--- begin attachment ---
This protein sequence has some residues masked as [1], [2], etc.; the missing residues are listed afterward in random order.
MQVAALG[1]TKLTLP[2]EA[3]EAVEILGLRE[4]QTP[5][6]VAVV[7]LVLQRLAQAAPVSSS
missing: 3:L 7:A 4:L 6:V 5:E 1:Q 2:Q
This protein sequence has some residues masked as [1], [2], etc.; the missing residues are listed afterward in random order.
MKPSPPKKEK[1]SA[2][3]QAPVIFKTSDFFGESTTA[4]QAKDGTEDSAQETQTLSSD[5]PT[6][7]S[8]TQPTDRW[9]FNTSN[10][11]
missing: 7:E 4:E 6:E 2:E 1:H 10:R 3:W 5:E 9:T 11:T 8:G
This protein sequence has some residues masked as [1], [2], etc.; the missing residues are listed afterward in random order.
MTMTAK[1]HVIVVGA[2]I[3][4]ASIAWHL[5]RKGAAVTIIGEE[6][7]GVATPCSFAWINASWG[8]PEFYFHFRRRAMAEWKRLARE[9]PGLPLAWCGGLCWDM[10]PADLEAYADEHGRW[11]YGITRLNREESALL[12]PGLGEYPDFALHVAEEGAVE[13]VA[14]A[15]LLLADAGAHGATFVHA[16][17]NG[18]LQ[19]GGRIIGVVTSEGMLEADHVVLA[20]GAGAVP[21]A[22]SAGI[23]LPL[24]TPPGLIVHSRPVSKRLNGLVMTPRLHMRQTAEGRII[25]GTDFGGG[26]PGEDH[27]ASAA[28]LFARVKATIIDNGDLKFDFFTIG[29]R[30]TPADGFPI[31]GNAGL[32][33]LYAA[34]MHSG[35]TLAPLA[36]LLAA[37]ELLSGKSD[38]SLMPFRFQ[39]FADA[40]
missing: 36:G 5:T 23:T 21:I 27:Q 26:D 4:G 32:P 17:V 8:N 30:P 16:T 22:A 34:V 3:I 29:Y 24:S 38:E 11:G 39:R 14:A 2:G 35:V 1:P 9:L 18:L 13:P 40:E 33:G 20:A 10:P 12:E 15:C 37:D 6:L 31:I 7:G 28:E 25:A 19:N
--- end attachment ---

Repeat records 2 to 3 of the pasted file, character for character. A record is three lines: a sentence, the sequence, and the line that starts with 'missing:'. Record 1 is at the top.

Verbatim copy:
This protein sequence has some residues masked as [1], [2], etc.; the missing residues are listed afterward in random order.
MKPSPPKKEK[1]SA[2][3]QAPVIFKTSDFFGESTTA[4]QAKDGTEDSAQETQTLSSD[5]PT[6][7]S[8]TQPTDRW[9]FNTSN[10][11]
missing: 7:E 4:E 6:E 2:E 1:H 10:R 3:W 5:E 9:T 11:T 8:G
This protein sequence has some residues masked as [1], [2], etc.; the missing residues are listed afterward in random order.
MTMTAK[1]HVIVVGA[2]I[3][4]ASIAWHL[5]RKGAAVTIIGEE[6][7]GVATPCSFAWINASWG[8]PEFYFHFRRRAMAEWKRLARE[9]PGLPLAWCGGLCWDM[10]PADLEAYADEHGRW[11]YGITRLNREESALL[12]PGLGEYPDFALHVAEEGAVE[13]VA[14]A[15]LLLADAGAHGATFVHA[16][17]NG[18]LQ[19]GGRIIGVVTSEGMLEADHVVLA[20]GAGAVP[21]A[22]SAGI[23]LPL[24]TPPGLIVHSRPVSKRLNGLVMTPRLHMRQTAEGRII[25]GTDFGGG[26]PGEDH[27]ASAA[28]LFARVKATIIDNGDLKFDFFTIG[29]R[30]TPADGFPI[31]GNAGL[32][33]LYAA[34]MHSG[35]TLAPLA[36]LLAA[37]ELLSGKSD[38]SLMPFRFQ[39]FADA[40]
missing: 36:G 5:T 23:T 21:I 27:Q 26:D 4:G 32:P 17:V 8:N 30:P 16:T 22:A 34:V 3:I 29:Y 24:S 38:E 11:G 39:R 14:A 2:G 35:V 1:P 9:L 18:L 13:P 40:E 33:G 20:A 10:P 12:E 15:C 37:D 6:L 31:I 7:G 28:E 25:A 19:N